• PBL – Problems that require critical thinking, creativity, and collaboration
  • 21st Century Learning Environments – Schedules and Spaces that fit learning
  • PLC/Critical Friends – Teachers in teams supporting learning and innovation
  • Balanced Assessment – Assessments and Feedback that promote learning and growth
  • Global Citizenship – Content and Relationships that connect us to the larger world and the world to us

I have been using pbl in the math since 1996.  In 1996, I was appointed as the laptop program coordinator at The Kiski School.  I embarked on a journey to develop real-world data collection lessons for our learners to search for data online to mathematically model data, real data.  See Phases of the Moon…Middle School Connections with Trigonometry and Science, Stopping Distances, and Turnpikes, Toll Roads, Express Lanes as three examples.

Since 2010, Bo Adams and I have been facilitating a PBL course called Synergy for our 8th grader learners.  Synergy is an interdisciplinary, non-departmentalized, non-graded, community-issues, problem-solving course.  See Synergy 8 Update – Week 3, Synergy 8 Update – Week 3, Part II…Game Plans from Bo’s blog It’s About Learning, Synergy: a course I’d love to take, then teach from J. Burk’s blog Quantum Progress, and Synergy: Complexity~Simplicity, Collaboration & Brainstorming from my blog.

I like teaching with inquiry and data collection through projects because of the engagement, interest, and questions from my learners.  They are in control of the curriculum.  A book does not bind their learning.  Their questions lead to new questions and new learning.  They find application of what is to be learned.  I like that my classroom is student-centered, conversational, loud and active.  Learners feel empowered to ask and answer questions.  Watch our learners in actions (Synergy 8 Update – Week 3, Part II…Game Plans and Synergy: Complexity~Simplicity, Collaboration & Brainstorming) to have a glimpse of how in charge of their learning they have become now that they are in a PBL course.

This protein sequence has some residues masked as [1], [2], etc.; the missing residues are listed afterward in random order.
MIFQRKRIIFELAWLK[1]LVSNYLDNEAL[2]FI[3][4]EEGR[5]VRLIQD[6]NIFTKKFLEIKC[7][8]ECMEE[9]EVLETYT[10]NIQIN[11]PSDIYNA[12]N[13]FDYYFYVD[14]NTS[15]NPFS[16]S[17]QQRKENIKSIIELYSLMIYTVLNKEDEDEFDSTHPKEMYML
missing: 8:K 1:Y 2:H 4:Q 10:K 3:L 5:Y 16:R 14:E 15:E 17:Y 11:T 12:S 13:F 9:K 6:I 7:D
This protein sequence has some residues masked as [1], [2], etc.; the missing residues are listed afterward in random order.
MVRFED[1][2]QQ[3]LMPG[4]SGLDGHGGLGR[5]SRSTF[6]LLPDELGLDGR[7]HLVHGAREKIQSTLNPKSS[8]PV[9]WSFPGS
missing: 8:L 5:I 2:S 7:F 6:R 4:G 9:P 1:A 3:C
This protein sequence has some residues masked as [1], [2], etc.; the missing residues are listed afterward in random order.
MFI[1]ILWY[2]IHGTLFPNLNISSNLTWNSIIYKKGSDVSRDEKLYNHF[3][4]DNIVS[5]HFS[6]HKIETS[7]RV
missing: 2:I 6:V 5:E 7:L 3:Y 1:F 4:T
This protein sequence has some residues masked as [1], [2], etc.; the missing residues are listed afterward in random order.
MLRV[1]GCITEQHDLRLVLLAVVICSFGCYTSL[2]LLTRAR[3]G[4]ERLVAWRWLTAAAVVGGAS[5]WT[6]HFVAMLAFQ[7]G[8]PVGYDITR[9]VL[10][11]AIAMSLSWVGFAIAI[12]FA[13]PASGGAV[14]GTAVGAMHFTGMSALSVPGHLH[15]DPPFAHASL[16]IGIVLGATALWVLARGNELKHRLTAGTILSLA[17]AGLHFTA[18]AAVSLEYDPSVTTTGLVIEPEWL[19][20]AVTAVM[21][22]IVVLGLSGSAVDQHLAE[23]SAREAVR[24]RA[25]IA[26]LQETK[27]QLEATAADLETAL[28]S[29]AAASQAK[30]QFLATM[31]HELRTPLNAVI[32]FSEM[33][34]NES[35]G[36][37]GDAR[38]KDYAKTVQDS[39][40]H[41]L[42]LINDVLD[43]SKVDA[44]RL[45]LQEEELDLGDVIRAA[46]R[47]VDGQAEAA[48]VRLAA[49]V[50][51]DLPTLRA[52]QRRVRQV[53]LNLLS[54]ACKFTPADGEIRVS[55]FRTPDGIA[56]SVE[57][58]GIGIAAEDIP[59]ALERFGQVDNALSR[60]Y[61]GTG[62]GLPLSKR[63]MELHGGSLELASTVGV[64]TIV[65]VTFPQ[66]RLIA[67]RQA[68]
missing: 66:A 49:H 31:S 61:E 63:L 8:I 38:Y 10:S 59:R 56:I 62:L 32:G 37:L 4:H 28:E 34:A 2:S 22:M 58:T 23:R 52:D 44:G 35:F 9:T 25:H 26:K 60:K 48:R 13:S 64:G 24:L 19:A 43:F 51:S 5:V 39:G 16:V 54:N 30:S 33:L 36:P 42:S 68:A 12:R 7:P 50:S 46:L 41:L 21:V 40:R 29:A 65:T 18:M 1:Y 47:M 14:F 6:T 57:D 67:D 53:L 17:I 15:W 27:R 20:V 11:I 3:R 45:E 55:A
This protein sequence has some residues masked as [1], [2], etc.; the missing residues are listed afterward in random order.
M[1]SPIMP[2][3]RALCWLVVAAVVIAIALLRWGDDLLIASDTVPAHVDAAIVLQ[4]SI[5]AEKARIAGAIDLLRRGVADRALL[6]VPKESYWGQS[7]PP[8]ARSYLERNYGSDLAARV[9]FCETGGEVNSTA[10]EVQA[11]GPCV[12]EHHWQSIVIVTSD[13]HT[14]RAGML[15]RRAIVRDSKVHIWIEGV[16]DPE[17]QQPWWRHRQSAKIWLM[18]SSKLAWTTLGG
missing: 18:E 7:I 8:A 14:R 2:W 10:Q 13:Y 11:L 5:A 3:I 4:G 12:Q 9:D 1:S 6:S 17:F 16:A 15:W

Bo and I continue to work on assessment and feedback for our learners.  The same is true for our Algebra I team.  We are working on a formative assessment plan for our learners to help them level up in the skills and competencies of our essential learnings.  For examples of our rubrics see:

We have a good start, but assessment and feedback is an important area of learning for my teams and me.

Bo and I serve as the co-directors of our Professional Learning Communities (PLC), which provides us daily and weekly opportunities to collaborate with colleagues.  I meet daily with the math and science teachers in the Junior High.  Bo and I meet weekly with the JH English, JH History, and JH Language teachers.  We also co-facilitate the PLC Facilitators PLC.  We regularly sound out ideas for essential learnings, projects, lessons, pedagogy, and assessment in these team meetings.

The Algebra I team practices pbl as a team and conducts peer observations as a form of lesson study.  See Beginnings of Lesson Study ~ We rather than me and Lesson Study, Observation 2.0, Algebra I, Jet Plane for examples.  Bo and I plan, implement, and debrief regularly to improve and hone our skills.  Our most important team of collaborators is comprised of our Synergy learners.  As a 26-member team, we learn together.  We brainstorm ideas and strategies together.  We give each other feedback.

So, that’s where I am… Where are you on your PBL journey?   How have you constructed your support and learning team?  Who and/or where do you turn for motivation?  Who serves as your sounding board?  How are you using current pedagogy and technology tools to learn by doing?

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Boss, Suzie, and Jane Krauss. Reinventing Project-based Learning:  Your Field Guide to Real-world Projects in the Digital Age. Eugene, Or.: International Society for Technology in Education, 2007. Print.